As of 1.1.2020, the regulations in the EU on deliveries via warehouses have been standardized and simplified. The Federal Ministry of Finance (Bundesministerium der Finanzen - BMF) has now commented on this.
What is at stake?
Deliveries via warehouses in other EU member states are generally recorded for VAT purposes as follows: The transport of the goods to the warehouse must be declared by the supplier in Germany as an intra-Community transfer, and in the other EU member state as an intra-Community acquisition. If a delivery is subsequently made from this warehouse, this is subject to turnover tax in the other EU member state. Disadvantage: The supplier must register in the other EU member state and declare there.
Consignment stock regulation
Since 1.1.2020, a simplification regulation has been created for this purpose. Under certain conditions, the withdrawal from the warehouse is treated as an intra-Community supply at the time of withdrawal; the recording of the intra-Community transfer in Germany is not required.
On 13 pages, the BMF now - rather late - takes a position on the "consignment stock regulation". Particular attention should be paid to the new Section 6b.1 of the Turnover Tax Application Decree (Umsatzsteuer-Anwendungserlass - UStAE), which explains the essential requirements for making use of the regulation, among others
the concept of consignment warehouse, which may also include mobile warehouses (e.g. containers).
the problem of own warehouses or leased warehouses operated with own funds in the other member state. These constitute a place of residence within the meaning of the regulation and are therefore contrary to it.
the transport of the goods, which must be carried out by the supplier or a third party commissioned by him. This may also be the purchaser if the transport is expressly and recognizably carried out on behalf of the supplier.
the details of the determination of the 12-month period in which the goods must be removed. Thus, the period begins on the day following the end of transportation. If this falls on the weekend or a holiday, the start is postponed to the next working day. For certain goods (liquids, gases, bulk goods), the period can be determined by means of the FIFO principle (first in - first out).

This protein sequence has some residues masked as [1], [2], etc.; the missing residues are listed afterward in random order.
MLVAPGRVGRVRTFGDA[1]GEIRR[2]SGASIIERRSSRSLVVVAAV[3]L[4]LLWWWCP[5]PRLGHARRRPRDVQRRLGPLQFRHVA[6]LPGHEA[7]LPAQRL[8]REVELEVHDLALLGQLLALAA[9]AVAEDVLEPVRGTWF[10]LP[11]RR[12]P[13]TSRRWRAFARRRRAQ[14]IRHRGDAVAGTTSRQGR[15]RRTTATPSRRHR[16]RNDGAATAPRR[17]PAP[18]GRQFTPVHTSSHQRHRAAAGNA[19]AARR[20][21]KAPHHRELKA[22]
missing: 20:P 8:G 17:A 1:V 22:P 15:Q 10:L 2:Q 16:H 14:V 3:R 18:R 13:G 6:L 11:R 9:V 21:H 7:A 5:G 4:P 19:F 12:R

the treatment of shrinkage in the warehouse. This is tolerated if it is usual and customary in the industry (so-called "small losses"). The BMF grants an exemption limit of 5% of the total stock (in terms of quantity and value).
the obligation to register immediately in the Member State in which the warehouse is located if the conditions are no longer met. However, this is to be considered object-related, i.e. the non-fulfillment of the prerequisites for an individual object does not lead to a general denial of the simplification regulation.
Given the size of the letter, we can only point out selected aspects. The simplification rule must be applied if the prerequisites are met. Those who do not wish to apply it must therefore ensure that they do not meet one of the conditions. Therefore, not only those entrepreneurs who already use the regulation or intend to do so should deal intensively with the letter. On a positive note, the BMF also allows the simplification rule to be applied if the customer has already placed a binding order and paid for the goods, provided that its application has been agreed, e.g. in a framework agreement. This avoids conflicts with the case law of the Federal Fiscal Court, which in such constellations assumes an intra-Community supply at the beginning of the transport of the goods and not only at their removal from the warehouse. One thing is certain: meeting the requirements is a complex matter that must be well prepared and continuously monitored. Our experts will be happy to assist you in this regard.